The movie starts with "The Boy" (a young Fred Savage) who is stuck in bed with a cold. His grandfather (Peter Falk) comes over for a visit; for which "The Boy" is less than thrilled. Turns out "Grandpa" has brought a beloved book his father used to read to him when he was sick. "The Boy" asks 'Is there any sports in it?' to which "Grandpa" replies 'Are you kidding? Fencing, fighting, torture, revenge, monsters, giants, kidnapping, captures, escapes, true love, miracles...' "The Boy" decides it sounds OK and he'll try to stay awake, so "Grandpa" starts reading...
The story itself is about a young woman named Buttercup (Robin Wright) and Wesley (Cary Elwes), her "farm boy." It starts off with Buttercup constantly pestering Wesley, but she quickly learns that Wesley is in love with her -- and also discovers she is in love with him. As we're about to watch them share their first kiss, the voice of "The Boy" interrupts, saying 'Hold it, hold it...: The scene cuts and we're back in the bedroom with "The Boy" and "Grandpa." "The Boy" says 'What is this? Are you trying to trick me? Where's the sports? Is this a kissing book' "Grandpa" is able to convince "The Boy" to let him keep reading. So the story continues...Wesley leaves Buttercup to find his fortune, but (supposedly) dies when his ship is attacked by the Dread Pirate Roberts. Fast forward 5 years later, where Buttercup is now betrothed to Prince Humperdinck (Chris Sarandon), the heir to the throne of the kingdom of Florin. This is where the story really begins, as Buttercup is kidnapped by a band of mercenaries including ringleader Vizzini (Wallace Shawn), swordsman extraordinaire Inigo Montoya (Mandy Patinkin) and strong-man Fezzig (Andre the Giant) who have been hired to start a war between Florin and their sworn enemy, the country of Guilder. From there, the adventure progresses with the mercenaries and Princess Buttercup being chased by the mysterious Man in Black (who we later find out is Wesley), the cunning and clever ways the Man in Black/Wesley defeats the mercenaries and gets Buttercup, the eventual capture of Wesley and his subsequent torture, the plot twist where we learn who's REALLY behind trying to start the war between Florin and Guilder -- and how Buttercup fits into those plans, and Buttercup's eventual rescue.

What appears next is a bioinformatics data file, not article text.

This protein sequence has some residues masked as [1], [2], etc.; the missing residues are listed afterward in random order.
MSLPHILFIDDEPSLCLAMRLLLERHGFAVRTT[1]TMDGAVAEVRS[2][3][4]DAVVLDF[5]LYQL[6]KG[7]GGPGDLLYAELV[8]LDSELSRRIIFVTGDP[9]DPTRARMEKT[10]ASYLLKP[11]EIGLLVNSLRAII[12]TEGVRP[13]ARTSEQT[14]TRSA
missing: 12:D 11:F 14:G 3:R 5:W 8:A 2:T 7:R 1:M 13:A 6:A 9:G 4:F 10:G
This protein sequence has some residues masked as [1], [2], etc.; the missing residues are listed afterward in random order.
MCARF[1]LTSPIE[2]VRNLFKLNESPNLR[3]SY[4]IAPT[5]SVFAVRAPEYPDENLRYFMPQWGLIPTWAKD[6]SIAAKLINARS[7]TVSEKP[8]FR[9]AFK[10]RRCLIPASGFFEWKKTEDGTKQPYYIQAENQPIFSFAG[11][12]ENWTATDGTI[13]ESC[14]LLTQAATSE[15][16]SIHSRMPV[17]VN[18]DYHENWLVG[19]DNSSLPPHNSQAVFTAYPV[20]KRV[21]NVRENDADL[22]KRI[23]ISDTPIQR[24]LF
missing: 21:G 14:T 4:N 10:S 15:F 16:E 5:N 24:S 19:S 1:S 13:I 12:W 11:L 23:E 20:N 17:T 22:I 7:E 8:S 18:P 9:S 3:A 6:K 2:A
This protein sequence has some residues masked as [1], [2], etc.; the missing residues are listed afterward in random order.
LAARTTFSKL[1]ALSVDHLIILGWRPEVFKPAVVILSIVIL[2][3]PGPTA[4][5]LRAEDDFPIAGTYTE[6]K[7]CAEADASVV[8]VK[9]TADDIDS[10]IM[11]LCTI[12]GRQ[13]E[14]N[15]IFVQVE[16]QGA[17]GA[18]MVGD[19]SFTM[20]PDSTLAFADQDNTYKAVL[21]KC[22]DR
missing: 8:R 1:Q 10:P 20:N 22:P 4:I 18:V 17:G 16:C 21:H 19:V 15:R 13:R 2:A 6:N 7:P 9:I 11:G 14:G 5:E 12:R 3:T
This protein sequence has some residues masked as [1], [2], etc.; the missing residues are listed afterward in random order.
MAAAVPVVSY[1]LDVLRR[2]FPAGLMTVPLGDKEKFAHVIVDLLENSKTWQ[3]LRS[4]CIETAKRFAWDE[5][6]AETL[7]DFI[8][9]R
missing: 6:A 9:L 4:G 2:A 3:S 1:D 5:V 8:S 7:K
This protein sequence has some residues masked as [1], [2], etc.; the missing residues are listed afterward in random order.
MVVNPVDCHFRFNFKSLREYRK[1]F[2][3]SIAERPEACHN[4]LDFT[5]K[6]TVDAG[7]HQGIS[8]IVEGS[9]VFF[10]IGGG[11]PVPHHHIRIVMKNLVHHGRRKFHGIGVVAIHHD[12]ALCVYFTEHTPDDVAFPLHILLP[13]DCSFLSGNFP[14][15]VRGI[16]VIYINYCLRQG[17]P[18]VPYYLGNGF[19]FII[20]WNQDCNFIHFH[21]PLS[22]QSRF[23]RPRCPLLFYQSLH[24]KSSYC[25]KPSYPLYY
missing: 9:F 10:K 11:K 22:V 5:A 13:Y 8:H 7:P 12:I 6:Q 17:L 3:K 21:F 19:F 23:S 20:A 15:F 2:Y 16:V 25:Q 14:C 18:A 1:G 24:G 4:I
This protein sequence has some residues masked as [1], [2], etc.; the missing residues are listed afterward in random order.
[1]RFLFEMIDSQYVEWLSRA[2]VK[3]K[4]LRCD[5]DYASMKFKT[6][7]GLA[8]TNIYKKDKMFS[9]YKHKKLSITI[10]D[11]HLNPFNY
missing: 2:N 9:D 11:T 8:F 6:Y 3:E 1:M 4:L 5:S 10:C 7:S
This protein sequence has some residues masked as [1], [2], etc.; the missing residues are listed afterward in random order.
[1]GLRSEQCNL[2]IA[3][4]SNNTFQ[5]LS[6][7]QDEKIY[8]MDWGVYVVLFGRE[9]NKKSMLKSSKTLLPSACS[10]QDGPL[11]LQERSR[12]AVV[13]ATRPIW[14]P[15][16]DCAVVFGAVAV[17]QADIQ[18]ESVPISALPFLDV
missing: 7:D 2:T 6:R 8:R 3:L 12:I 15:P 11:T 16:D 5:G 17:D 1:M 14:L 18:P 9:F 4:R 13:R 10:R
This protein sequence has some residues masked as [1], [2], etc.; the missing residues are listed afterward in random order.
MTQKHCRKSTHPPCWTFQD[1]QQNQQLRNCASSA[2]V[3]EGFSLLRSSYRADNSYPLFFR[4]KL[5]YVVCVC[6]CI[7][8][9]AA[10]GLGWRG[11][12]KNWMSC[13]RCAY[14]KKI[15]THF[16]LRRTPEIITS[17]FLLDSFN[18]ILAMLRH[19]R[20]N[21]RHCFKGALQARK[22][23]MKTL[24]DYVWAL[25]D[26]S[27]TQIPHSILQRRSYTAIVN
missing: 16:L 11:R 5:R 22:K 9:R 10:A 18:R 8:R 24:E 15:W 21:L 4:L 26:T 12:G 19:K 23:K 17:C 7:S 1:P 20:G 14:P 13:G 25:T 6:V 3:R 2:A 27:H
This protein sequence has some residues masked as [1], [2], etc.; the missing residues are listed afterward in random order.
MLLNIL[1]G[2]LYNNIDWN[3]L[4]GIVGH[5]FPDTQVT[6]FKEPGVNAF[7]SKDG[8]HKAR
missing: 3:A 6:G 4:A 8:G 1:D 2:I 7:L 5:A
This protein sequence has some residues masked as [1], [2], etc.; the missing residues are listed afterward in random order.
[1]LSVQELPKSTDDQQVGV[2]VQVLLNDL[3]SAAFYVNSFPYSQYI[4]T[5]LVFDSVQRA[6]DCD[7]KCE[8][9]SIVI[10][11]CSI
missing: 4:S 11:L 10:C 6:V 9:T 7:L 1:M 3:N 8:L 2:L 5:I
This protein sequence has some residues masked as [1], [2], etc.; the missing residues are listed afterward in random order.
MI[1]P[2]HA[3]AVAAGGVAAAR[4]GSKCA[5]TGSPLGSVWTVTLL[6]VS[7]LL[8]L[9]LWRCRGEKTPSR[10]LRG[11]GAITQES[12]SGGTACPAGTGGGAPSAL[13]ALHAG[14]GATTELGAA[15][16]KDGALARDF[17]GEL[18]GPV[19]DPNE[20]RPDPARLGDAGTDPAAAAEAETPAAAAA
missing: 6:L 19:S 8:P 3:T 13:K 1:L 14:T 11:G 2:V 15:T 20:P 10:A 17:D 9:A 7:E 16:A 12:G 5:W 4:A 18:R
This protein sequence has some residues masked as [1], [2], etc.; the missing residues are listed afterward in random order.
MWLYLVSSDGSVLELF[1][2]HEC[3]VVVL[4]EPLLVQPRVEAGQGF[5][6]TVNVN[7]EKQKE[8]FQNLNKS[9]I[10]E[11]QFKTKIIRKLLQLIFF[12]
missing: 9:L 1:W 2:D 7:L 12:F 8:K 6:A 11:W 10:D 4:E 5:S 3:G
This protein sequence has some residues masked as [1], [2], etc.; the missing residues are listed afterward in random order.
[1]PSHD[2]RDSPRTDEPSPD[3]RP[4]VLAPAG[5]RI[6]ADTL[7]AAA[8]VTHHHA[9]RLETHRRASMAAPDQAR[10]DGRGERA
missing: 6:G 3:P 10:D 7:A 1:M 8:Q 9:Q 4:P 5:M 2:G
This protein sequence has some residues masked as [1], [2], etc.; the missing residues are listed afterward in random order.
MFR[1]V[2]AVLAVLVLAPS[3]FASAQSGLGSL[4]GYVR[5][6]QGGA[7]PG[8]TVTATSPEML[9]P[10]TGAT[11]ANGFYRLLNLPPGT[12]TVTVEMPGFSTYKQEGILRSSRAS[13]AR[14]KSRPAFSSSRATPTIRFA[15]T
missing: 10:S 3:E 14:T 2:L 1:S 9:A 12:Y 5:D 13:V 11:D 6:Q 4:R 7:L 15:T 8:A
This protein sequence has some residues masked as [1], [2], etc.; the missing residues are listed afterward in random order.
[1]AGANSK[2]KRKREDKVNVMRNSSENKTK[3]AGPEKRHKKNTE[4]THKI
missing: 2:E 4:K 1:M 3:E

The story delivers on the promise of "Grandpa." It does have fencing, fighting, torture, revenge, etc., so it's a rollicking good tale of adventure. The movie moves along at a good pace (not too fast, not too slow) and all the actors delivered excellent, very believable performances. The romance is delivered purely, with nothing more than kisses and embraces. The true strength of this movie, however, is the humor. It is genuinely laugh-out-loud funny, with the actors delivering a plethora of sarcastic, witty lines with completely straight faces. We even get to see some cameo performances from the likes of Christopher Guest as Count Rugen the six-fingered man and Billy Crystal, who nearly steals the show as Miracle Max.
Overall, the movie is a very enjoyable experience that occasionally flips back and forth from the story itself to "The Boy" and "Grandpa" talking about what happens in the story. The cinematography is first-rate, showing the landscapes, villages, and castles with perfect authenticity, and the music of Mark Knopfler (Dire Straits) rounds out the experience beautifully. It's a great movie for children, but it's equally appealing to adults. If you're looking for a light-hearted flight of fancy that will make you laugh (and might even make you cry) this movie is for you.
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But the asides were hilarious.Read more